The show tackles and discusses political issues through entertainment while emphasizing the importance of taking political action. Episode twelve of season three titled “Lemons,” addresses the intense attitudes surrounding President Trump’s election victory and does so in a way that captivated its watchers. Each member of the Johnson family mourned the outcome of the election in a different way. Dre struggles to keep his coworkers on task as they divulge into a heated discussion about the outcome of the election. Bow is wearing clothes and pins to show her activism. Jack decides to be optimistic exclaiming, “I don’t see this glass as half-empty, I see it as half full!” while staring at an empty bowl. Junior is working on memorizing Martin Luther King Jr’s “I Have A Dream” speech, which he will be reciting at his school’s healing rally in response to the election. And Zoey prepares lemonade that she says she made with love to bring to the rally. Their different actions in response to the aftermath of the election accurately captured the mix of emotions that millions of Americans were feeling at the time while maintaining the show’s humor.
Yet Dre’s monologue about how he felt about the state of our country was particularly moving. He begins by saying “I love this country. Even though, at times, it doesn’t love me back”. He discusses the history of black people in America over the past couple of centuries and how we’ve had to endure many obstacles but in doing that we still hope for better days even though our country’s system has never worked in our favor. This “was a scene in a sitcom that was also a history lesson that was also a plea for empathy. It was a validation of what TV—particularly network TV, with its relative ability to summon wide and varied audiences—can accomplish, even as culture fragments, even as Americans threaten to self-sort themselves away from empathy” (Garber, 2017). Overall, “with “Lemons,” Black-ish goes straight to press with an episode that aims to point America toward healing at a time when tensions remain high and the hurt isn’t just fresh — it seems to deepen every day” (Chaney, 2017). It is because of episodes like this that more viewers are tuning into this show, the content and topics discussed are those that are relatable for people of different races and generations. Black-ish fans can appreciate the show more because the Johnson family shares their values while acknowledging and respecting the values of others.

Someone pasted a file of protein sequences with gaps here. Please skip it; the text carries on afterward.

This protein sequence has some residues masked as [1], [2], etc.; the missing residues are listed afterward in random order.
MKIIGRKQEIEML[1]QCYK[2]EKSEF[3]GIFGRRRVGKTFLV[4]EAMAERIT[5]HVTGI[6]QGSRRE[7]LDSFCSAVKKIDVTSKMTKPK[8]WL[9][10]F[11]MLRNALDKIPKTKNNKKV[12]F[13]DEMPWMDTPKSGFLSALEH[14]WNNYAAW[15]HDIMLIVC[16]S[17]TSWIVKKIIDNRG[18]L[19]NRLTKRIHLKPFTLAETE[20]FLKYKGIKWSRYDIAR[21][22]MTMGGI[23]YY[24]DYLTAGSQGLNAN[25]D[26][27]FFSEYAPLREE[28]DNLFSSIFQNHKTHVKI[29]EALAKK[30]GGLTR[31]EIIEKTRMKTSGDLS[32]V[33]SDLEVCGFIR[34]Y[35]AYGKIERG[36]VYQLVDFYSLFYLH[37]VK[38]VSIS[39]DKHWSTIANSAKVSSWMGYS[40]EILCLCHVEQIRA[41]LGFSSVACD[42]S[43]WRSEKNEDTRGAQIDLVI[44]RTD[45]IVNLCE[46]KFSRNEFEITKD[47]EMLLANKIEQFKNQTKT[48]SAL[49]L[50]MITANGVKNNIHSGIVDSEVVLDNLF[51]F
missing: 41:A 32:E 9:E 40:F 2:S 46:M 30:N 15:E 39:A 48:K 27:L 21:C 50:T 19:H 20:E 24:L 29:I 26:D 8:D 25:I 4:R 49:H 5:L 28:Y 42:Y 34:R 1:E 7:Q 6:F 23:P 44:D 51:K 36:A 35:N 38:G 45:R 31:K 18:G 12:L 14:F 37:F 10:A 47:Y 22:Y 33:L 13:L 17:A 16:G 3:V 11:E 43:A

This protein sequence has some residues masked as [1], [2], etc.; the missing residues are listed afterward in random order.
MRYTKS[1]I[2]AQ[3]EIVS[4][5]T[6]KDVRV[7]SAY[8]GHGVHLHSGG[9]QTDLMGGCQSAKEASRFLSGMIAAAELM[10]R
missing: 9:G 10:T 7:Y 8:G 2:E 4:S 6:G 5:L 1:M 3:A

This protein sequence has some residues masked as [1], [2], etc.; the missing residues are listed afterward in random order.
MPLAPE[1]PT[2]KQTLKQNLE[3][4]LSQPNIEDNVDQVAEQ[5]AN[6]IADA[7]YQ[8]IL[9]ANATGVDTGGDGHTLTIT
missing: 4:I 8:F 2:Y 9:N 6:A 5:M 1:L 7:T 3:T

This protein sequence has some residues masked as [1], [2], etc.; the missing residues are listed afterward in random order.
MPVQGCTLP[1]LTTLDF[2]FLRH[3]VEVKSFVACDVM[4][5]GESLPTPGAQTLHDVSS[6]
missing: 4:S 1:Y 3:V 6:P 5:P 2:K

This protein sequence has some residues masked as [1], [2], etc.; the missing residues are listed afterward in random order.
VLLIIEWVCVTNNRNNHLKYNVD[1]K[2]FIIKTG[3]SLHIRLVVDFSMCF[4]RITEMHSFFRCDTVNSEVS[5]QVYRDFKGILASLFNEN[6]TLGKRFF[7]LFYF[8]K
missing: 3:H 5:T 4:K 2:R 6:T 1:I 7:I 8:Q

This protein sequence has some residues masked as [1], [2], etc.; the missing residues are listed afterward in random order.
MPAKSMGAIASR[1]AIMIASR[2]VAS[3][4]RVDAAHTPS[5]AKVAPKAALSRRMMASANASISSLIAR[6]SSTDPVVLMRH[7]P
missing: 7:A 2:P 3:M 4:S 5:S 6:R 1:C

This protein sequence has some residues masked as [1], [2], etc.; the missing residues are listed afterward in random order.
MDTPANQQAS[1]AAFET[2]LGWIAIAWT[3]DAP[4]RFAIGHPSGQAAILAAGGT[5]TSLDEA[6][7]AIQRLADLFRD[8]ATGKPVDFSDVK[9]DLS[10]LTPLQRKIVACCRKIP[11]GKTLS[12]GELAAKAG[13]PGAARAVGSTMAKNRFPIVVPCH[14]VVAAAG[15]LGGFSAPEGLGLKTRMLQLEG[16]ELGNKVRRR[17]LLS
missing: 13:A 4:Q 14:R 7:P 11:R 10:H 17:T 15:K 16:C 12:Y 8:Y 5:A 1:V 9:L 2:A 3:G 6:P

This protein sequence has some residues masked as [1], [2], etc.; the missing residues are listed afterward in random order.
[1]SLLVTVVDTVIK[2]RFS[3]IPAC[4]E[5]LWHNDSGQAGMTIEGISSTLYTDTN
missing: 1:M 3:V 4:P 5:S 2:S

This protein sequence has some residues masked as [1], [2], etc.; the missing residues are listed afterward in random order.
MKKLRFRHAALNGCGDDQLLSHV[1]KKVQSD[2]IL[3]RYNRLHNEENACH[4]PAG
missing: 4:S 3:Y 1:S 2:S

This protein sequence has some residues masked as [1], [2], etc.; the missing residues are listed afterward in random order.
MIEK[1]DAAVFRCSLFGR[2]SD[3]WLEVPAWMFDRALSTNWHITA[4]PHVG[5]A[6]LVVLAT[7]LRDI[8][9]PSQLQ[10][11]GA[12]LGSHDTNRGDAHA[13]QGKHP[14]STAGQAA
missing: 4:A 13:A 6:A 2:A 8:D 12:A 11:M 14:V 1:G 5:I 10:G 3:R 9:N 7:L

Black-ish has definitely impacted the television industry in a number of ways. Its ability to address some of the most controversial topics with concern and passion while maintaining its humor is truly captivating. Week and week and season by season the Johnson family continues to challenge our own perspectives on life and force us to acknowledge the perspectives of others. Although the title of the sitcom is called Black-ish the discussions that take place in each episode are those that people from different walks of life can join in on and that’s what the fans appreciate most about the show.
Chaney, Jen. “In Praise of Black-Ish’s Extraordinary Election Episode.” Vulture, Vulture, 12 Jan. 2017, www.vulture.com/2017/01/blackish-election-episode-captures-the-mood-in-america.html.
Fernandez, Maria Elena. “The Story Behind Black-Ish’s Provocative N-Word Episode.” Vulture, Vulture, 24 Sept. 2015, www.vulture.com/2015/09/blackish-n-word-episode.html.
Garber, Megan. “’Lemons,’ the Latest ‘Black-Ish’ Episode, Is Art for the Age of Trump.” The Atlantic, Atlantic Media Company, 13 Jan. 2017, www.theatlantic.com/entertainment/archive/2017/01/black-ishs-lemons-is-art-for-the-age-of-trump/512978/.
Hope, Clover. “Black-Ish Addressed the Spanking Debate in the Best Way Possible.” Jezebel, Jezebel, 23 Oct. 2014, jezebel.com/black-ish-addressed-the-spanking-debate-in-the-best-way-1649768405.
House, Random. YouTube, YouTube, 7 Nov. 2017, www.youtube.com/watch?v=QO15S3WC9pg.
Poniewozik, James. “Review of Black-Ish, ‘Crime and Punishment.’” Time, Time, 23 Oct. 2014, time.com/3534219/review-blackish-spanking/.
Prioleau, Naomi. “Teaching Black Men How To Talk To Their Sons About Sex.” WUNC, 28 Feb. 2018, www.wunc.org/post/teaching-black-men-how-talk-their-sons-about-sex#stream/0.
TV, AfterBuzz. YouTube, YouTube, 2 Oct. 2014, www.youtube.com/watch?v=zMi61o99_Jk.